Growing her career organically
It was Dr Michelle Glogau's love of horses that helped kickstart her academic career which lead, in a round-about way, to her current job as chief executive for organics certifier BioGro.
When she grew up in Crofton Downs in the 1970s there was a nearby farm where she could ride her horse and with her general fondness for animals, she thought veterinary science would be a good fit as a university course.
Alas, her Onslow College examination results weren't exactly what Massey University required for vet studies, so plan B was to study agricultural science at its Palmerston North campus.
''I really liked animals and agricultural lifestyles, and I thought agricultural science would be a good fit.''
That was until she spent a couple of summers working on farms in various backblock areas. It was interesting work, she says, but she didn't appreciate the isolation, so it was time for Plan C.
She transferred her studies to Victoria University to study a BSc in botany and zoology and that lead to an honours degree.
''I really enjoyed the botany. That really clicked with me, and I found my grades improving.''
It helped that Peter Stevens, then boyfriend and now husband (and chief executive at GS1 New Zealand) was also a studious person.
''Romance and study went together, fortunately.''
She studied seaweed for her honours project and then she and Mr Stevens got University Grants Commission scholarships to Auckland University for PhDs, his in genetics, hers in plant physiology.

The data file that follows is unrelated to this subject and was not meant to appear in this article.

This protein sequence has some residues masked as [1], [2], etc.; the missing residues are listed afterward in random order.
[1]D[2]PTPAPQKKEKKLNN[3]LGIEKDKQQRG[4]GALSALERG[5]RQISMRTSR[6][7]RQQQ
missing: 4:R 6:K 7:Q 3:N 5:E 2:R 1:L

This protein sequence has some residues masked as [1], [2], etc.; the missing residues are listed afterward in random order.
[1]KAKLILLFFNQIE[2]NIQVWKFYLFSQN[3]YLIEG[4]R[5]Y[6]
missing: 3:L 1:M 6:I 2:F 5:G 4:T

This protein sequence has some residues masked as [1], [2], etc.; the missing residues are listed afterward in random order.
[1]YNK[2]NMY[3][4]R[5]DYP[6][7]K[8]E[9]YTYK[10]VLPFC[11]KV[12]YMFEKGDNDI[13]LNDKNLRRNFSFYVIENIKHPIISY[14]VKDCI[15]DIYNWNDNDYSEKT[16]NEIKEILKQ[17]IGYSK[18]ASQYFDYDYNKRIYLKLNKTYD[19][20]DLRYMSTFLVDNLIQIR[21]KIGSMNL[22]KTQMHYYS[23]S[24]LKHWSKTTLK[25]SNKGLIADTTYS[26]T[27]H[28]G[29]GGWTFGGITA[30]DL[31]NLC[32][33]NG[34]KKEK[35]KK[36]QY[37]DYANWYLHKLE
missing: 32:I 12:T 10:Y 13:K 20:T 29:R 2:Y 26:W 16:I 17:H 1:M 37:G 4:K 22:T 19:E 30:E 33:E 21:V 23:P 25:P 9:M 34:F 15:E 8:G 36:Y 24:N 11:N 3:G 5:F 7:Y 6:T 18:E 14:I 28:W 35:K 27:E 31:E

She says while many PhDs are purely academic, her study of a red algae had both academic and commercial perspectives, because it was being grown as a food source for paua farming.
While Dr Glogau says getting a PhD can be a ''long, lonely haul'', on the plus side, it certainly improves problem solving and it opens a number of doors as well.
After finishing her studies she did a variety of jobs, working as manager for the Auckland branch of The Number Works maths coaching school and spending a couple of years as a technical manager for Watkins New Zealand looking after its consumer gardening section. About then she became pregnant with her daughter, Dani.
''That probably sowed the seeds about thinking about chemical use. Until then, I had great fun trying out all the new products, but then I started to reflect on the appropriateness of exposing myself and my baby to pesticides and insecticides.''
Her interest in organics was deepened further when, after a stint working for six ''fantastic'' years at the Consumers Institute, as well as having her second daughter, Juliet, she ended up as a project manager at Standards New Zealand.
One of her major projects there as a standards project manager, was working with stakeholders in the organic sector about what actually was meant by the term ''organic''.
''I put my hand up to work on this and it was a really challenging project. Against the odds, it seemed, we managed to get consensus and the first national standard for organics in New Zealand was published in 2003.''
She says people involved in organics are usually passionate about the subject and have plenty of opinions they aren't afraid to defend. Her way of working out an acceptable standard was to make sure all the key stakeholders were involved, that everyone had an opportunity to be heard and to get a good chairperson that allowed this to happen.
The experience of successfully guiding a controversial standard through to 100 per cent consensus gave her a depth of knowledge of the industry so, a couple of jobs down the track, it was suggested she join BioGro, which is a leading certifier of organic produce in New Zealand.
At the time, the organisation had some issues with its systems and its new chief executive wanted someone to sort things out.